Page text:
A Workers’ Compensation Appeals Board en banc decision announced Friday overturns a 30-year-old precedent that provided an injured worker who sustains two separate injuries to the same part of the body, which become permanent and stationary at the same time, is entitled to receive a combined award of permanent disability.
The WCAB, in a 4-1 ruling, said passage of Senate Bill 899 undermines the reasoning that led the Supreme Court to establish the so-called “Wilkinson rule” in 1977. The split decision came in Diane Benson v. Permanente Medical Group (Athens Administrators), Nos. OAK 0297895 and OAK 0326228, 12/13/2007.
“We hold that the rule in Wilkinson is not consistent with the new requirement that apportionment be based on causation and, therefore, Wilkinson is no longer generally applicable,” the WCAB said in its opinion. “Rather, we now must determine and apportion to the cause of disability for each industrial injury. Therefore, all potential causes of disability – whether from a current industrial injury, a prior or subsequent industrial injury, or a prior or subsequent non-industrial injury or condition – must be taken into consideration.”
Benson, a file clerk for Permanente, felt a pain in her neck on June 3, 2003, while pulling out a plastic bin to file a medical chart. The condition grew worse and she was placed on temporary total disability on July 15, 2003.
Benson’s treating physician concluded that Benson had suffered two separate injuries. One was a cumulative injury to her neck and the other was the specific injury suffered on June 3, 2003. He assigned 50% of her disability to the cumulative trauma and 50% to the specific injury.
At trial, the workers’ compensation judge assigned a combined award of 62% permanent disability, following Wilkinson.
The WCAB, however, said the provision of SB 899 that requires apportionment for causation also changed the way awards for separate injuries should be calculated. Specifically, the 2004 reform bill repealed former Labor Code Section 4750 and enacted Sections 4663 and 4664.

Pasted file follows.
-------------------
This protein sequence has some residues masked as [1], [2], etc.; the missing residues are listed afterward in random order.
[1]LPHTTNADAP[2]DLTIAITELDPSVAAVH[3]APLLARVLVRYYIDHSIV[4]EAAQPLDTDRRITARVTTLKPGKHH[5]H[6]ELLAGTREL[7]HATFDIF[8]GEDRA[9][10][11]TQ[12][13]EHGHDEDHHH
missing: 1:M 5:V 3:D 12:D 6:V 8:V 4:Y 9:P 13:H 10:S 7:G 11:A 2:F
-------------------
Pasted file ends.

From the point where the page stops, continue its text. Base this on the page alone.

In addition to requiring apportionment for causation, those code sections require that the apportionment of permanent disability must be determined based on the approximate percentage of the permanent disability that was caused by the direct result of injury and what approximate percentage of the permanent disability was caused by other factors. Employers are liable only for the percentage of permanent disability caused by the injury arising out of and occurring in the course of employment.
“Apportionment based upon causation is generally not consistent with combined awards of permanent disability, where such awards are based solely upon the fact that the injuries became permanent and stationary at the same time,” the WCAB said in its ruling. “In enacting SB 899, the Legislature mandated that each potential cause of disability be considered for each claim of injury.”
Commissioner Ronnie G. Caplane dissented. She said it is presumed when the Legislature enacts a statute that it has in mind existing law and long-established principles.
“The Legislature easily could have stated an intent to invalidate Wilkinson’s long-established principles, but it did not do so,” Caplane wrote in her dissenting opinion.
Moreover, Caplane said nothing in the plain language of Section 4663 prohibits a combined disability award for two injuries that become permanent and stationary at the
same time. Lastly, Caplane said a requirement that workers’ compensation laws be liberally construed in favor of injured workers requires the court to allow the combined award.
Commissioners Janice Jamison Murray and William O'Brien, whose terms ended last month, did not participate in the decision, although they remain on the board until Gov. Arnold Schwarzenegger appoints their replacements.
Defense attorney Richard "Jake" Jacobsmeyer said the WCAB relied heavily on the recent Brodie decision in reaching its conclusion. He said there will likely be resistance from medical doctors, who consider apportionment to be speculative and also expects the decision to be "heavily appealed" by applicants' attorneys.
Sue Borg, president of the California Applicants' Attorneys Association, agreed, noting that injured workers will receive smaller awards if the decision stands.
"This is bad news for injured workers -- terrible news," she said. "And I really think that they got it wrong, and the dissent has it right."
Borg said she's "certain that the issue will go back up to the Court of Appeal and probably to the Supreme Court," and when it does, she said, she expects CAA will be involved in the case.